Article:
Noie: Video tells you all you need to know about Marcus Freeman — and the new Notre Dame
At 20 minutes past 9 on a cold and gray and typical December morning in Northern Indiana, Notre Dame football threatened to break social media.
Just snap it in half right then and there.
Technical difficulties, please stand by.
Forget how the rest of the day or the weekend would unfold. Notre Dame football and new head coach Marcus Freeman won the day. Won the week. Won the rest of 2021, whatever that brings for Irish football.
Because at 20 minutes past 9 on that cold and gray and typical December Friday morning, Notre Dame football took to Twitter to kind of, sort of roll out the program’s 30th head coach in a way a head football coach at old and often stuffy Notre Dame has never been rolled out.
Via a minute-long video clip. So 2021.
Watch those 60 seconds. They’ll inspire you. They’ll motivate you. They’ll give you chills. There they go again. I’m not tearing up, you are. They’ll make you want to run a mile or five as fast as you’ve ever run them, maybe even punch out 20 pushups even though it’s been years since you did 10. Knock out a 1,258-word column (before edits) before lunch. Whoosh. Done.
Watch the video and you can do something, do anything, do everything.
That’s the point, right? Notre Dame football’s not going anywhere. With a new coach, it’s going places. Climb aboard. LFG.
It was as passionate and as powerful as a 60-second video clip gets. It was all that and so much more.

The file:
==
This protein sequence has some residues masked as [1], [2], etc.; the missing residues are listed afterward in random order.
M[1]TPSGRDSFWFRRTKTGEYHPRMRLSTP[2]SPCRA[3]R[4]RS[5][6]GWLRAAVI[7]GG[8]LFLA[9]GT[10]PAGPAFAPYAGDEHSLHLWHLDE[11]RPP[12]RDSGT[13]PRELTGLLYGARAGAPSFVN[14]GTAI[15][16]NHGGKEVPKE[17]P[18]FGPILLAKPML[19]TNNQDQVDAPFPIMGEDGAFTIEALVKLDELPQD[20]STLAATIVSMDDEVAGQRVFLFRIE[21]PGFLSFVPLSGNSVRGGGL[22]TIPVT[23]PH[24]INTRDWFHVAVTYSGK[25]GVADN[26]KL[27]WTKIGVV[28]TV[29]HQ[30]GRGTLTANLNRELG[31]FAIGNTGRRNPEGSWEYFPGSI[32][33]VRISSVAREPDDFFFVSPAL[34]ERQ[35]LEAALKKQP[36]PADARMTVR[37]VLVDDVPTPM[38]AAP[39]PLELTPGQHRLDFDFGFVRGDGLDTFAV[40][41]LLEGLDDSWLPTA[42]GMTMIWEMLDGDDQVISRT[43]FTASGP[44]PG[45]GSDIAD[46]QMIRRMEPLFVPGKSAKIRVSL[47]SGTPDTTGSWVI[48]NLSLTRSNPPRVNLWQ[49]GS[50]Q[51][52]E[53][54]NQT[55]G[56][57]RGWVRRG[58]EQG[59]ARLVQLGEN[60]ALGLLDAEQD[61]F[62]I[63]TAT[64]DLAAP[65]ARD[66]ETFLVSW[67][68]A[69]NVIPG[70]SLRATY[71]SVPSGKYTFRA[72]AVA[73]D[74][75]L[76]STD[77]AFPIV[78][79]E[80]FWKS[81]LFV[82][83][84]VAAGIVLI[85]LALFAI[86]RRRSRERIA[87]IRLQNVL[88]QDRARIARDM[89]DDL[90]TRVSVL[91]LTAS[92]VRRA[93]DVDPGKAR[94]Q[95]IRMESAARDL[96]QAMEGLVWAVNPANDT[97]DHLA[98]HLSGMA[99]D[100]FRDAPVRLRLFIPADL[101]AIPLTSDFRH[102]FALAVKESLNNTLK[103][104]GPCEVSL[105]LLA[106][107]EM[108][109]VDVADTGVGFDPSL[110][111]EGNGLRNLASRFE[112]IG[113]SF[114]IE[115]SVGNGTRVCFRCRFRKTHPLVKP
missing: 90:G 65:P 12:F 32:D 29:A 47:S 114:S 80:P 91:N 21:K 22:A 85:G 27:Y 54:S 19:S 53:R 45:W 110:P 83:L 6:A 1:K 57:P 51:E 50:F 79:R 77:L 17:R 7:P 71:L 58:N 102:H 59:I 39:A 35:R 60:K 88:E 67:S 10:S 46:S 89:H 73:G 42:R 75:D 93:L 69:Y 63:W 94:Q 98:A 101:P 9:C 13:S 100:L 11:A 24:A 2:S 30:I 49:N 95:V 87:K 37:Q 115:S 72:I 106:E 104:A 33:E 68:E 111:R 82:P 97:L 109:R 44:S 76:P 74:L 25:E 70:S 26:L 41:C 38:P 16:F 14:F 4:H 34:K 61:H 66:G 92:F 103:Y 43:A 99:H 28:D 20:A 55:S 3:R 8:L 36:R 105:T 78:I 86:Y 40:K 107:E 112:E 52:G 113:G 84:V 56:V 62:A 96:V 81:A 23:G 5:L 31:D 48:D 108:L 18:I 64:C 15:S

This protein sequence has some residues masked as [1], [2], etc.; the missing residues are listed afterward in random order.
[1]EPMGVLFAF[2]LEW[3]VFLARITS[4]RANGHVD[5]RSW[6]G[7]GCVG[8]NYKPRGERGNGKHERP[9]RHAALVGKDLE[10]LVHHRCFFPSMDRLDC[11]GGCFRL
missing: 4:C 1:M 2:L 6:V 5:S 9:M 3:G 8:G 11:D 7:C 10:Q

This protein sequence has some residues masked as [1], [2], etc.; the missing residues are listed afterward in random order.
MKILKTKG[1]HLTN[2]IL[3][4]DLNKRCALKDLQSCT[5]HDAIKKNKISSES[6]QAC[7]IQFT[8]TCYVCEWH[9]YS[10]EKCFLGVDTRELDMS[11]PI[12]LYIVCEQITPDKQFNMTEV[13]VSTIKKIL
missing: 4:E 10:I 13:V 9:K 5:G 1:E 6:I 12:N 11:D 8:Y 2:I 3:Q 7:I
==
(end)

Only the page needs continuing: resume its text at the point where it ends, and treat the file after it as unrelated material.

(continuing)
Watch it and you think, whatever team No. 6 Notre Dame (11-1) draws when the postseason party plans/invitations are extended Sunday, those guys don’t stand a chance against this runaway freight train.
Not after seeing that video.
Marcus Freeman on being named Notre Dame head football coach
“It is an honor to be named the head coach of Notre Dame Football. I am eternally grateful to both Father John Jenkins and Jack Swarbrick for giving me the opportunity to lead the exceptional men who make this program what it is. Notre Dame is a very special place and I look forward to pursuing a national championship with the most outstanding student-athletes, coaches and staff in college football.”
The scene sweeps us inside the Irish locker room at Notre Dame Stadium. Players are gathered for what they believe is a team workout, a group run to end what had been a wild and wacky and, for some, worrisome week. The players are addressed by director of performance Matt Balis, who was the first of many key pieces of an Irish puzzle that decided to remain in place this week.
Balis praised the guys for their focus and ability to remain attention-to-detail driven through what likely was the longest four days of their young lives after the previous head coach lit out for LSU. What direction would the program go? Could athletic director Jack Swarbrick make that needed home-run hire? What might the coming hours and days and weeks have in store for arguably the nation’s most storied football program?
So many questions, so few answers. But the Irish stayed patient. Stayed with the plan. Stayed.
For The Brotherhood is more than a catchphrase for that program.
Keep watching, because the immediate answer to everything bursts through a side door at the 37-second mark after Balis scraps the scheduled workout to bellow, “Your brand-new football coach!”
► Hansen:Irish football chat transcript
Earlier Friday morning, Notre Dame officially announced the 35-yeear-old Freeman as the guy, again via social media. Here he comes, through that side door, arms pumping like he’s celebrating another Isaiah Foskey sack, or a J.D. Bertrand tackle, or anything offered by safety Kyle Hamilton. He's dressed in a blue suit and a white shirt and no tie. He’s class/cool. He’s coming at them now, charging like nearby nose tackle Kurt Hinish toward the quarterback.
Bedlam busts out. Surely, the walls shake. No thunder needed.
Freeman charges in to greet his guys and yells, "LET'S GO!"